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Estimating diameter of red-shifted galaxy

  1. Apr 22, 2016 #1
    Q: Estimate the diameter in kpc of the red-shift=6.56 galaxy at the moment when it emitted light. We're assuming that early galaxies with similar red-shifts have the same number of stars to galaxies as in the present state of the universe.

    I've taken a look at the small angle formula a = s / d where a = angular size, d = distance and s = galaxy true size (diameter). But for that I need the angular size and distance. I'm not sure if if there is a way to calculate that using the information given in the question. Other than the given information, I have the average density and scale-factor as well.
     
  2. jcsd
  3. Apr 22, 2016 #2

    mfb

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    Staff: Mentor

    Average density of what?

    You need something more than the redshift value, because there are galaxies of different size. The problem statement mentions "early galaxies with similar red-shifts", which suggests to compare this galaxy to some other galaxies at that redshift.
     
  4. Apr 22, 2016 #3
    I have the average density of the z= 6.56 galaxy. The question says that all galaxies around the time of the red-shift = 6.56 have similar masses and number of stars to galaxies in the present universe. I'm assuming that is supposed to make the question easier and overall I'll need less variables to estimate the diameter, but I'm not sure what to do next.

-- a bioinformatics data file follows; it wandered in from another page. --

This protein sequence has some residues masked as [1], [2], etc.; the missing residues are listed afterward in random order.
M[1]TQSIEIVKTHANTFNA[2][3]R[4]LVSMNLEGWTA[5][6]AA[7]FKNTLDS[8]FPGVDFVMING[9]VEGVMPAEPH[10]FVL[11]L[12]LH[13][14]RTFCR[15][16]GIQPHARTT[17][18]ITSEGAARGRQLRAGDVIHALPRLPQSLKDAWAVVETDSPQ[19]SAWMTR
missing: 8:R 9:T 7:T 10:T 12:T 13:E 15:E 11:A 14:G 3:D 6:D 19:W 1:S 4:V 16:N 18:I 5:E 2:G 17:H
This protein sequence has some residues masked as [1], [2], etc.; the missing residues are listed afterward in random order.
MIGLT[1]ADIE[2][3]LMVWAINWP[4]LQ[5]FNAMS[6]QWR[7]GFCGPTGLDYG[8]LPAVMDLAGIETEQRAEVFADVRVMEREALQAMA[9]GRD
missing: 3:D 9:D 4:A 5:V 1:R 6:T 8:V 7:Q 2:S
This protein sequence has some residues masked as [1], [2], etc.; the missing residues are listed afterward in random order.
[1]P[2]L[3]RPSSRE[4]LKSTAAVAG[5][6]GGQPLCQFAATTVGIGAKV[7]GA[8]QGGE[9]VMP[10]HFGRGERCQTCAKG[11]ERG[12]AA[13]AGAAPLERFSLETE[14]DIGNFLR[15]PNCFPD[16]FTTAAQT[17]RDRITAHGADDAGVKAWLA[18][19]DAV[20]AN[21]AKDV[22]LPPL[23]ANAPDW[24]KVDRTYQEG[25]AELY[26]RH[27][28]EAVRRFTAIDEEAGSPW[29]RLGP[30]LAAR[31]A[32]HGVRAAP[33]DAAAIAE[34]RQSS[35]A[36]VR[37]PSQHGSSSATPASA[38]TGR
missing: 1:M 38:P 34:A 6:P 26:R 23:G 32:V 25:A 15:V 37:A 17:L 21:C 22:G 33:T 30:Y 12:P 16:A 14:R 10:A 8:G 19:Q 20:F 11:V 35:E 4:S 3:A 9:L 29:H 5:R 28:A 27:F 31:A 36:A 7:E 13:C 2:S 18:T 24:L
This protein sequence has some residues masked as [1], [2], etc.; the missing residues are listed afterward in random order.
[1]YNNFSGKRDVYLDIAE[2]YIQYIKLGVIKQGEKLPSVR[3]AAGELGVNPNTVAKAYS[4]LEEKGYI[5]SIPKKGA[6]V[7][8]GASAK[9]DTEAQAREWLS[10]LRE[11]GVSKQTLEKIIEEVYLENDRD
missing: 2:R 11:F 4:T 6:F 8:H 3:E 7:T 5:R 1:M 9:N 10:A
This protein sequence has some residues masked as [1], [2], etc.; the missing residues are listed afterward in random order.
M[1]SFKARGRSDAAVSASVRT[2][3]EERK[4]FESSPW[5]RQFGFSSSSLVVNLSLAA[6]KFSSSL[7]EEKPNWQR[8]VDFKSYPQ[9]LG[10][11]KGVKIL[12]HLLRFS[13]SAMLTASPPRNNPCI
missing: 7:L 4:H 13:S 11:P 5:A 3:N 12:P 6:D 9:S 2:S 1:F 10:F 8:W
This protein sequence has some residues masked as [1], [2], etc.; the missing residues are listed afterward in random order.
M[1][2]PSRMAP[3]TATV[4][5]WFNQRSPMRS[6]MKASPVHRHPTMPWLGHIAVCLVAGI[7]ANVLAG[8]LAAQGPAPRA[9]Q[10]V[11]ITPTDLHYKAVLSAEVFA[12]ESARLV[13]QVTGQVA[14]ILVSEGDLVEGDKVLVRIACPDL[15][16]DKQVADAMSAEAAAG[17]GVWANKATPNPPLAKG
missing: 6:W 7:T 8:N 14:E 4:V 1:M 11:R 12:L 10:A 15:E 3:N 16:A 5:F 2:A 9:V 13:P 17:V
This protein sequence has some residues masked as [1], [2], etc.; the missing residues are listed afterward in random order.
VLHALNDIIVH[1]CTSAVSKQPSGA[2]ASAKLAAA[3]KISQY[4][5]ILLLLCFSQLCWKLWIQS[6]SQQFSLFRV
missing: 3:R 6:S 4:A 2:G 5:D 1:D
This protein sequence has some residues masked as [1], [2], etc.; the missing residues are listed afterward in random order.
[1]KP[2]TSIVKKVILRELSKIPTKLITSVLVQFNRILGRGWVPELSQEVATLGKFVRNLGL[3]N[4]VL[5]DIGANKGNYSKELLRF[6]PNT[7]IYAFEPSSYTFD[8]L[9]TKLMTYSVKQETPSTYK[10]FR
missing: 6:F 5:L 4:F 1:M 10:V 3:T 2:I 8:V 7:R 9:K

5. Apr 22, 2016 #4

    mfb

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    Okay, so you know the density, and you can take the mass and number of stars from a current galaxy. That alone should be sufficient to get the volume, and if you assume that the shape is the same you can also get the diameter.
     
  6. Apr 22, 2016 #5
    I've read a bit more about this and found this page: http://hyperphysics.phy-astr.gsu.edu/hbase/astro/hubble.html#c3

    If you put in a wavelength it can give you the distance to the galaxy. I also found out that c * z = v is the velocity of the galaxy with a red-shift wavelength z. So I now I have the velocity of the galaxy as well. I calculated distance using v = H0 x d OR d = v / H0 and I also have its distance in Mpc. Not sure what to do at this point. I've looked at a lot of equations now and am confused.
     
  7. Apr 22, 2016 #6

    mfb

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    There is no unique meaningful definition of a velocity for galaxies far away from us.
    That does not work, neither for the current nor for the past distance.

    If I understand the problem correctly, you are overthinking this massively. You have the mass and the density, calculate the volume.
     
  8. Apr 22, 2016 #7
    Ok I finally got the value I was looking for. I really was overthinking it for no reason. The final distance in Kpc worked out to be the correct one. Thanks.
     
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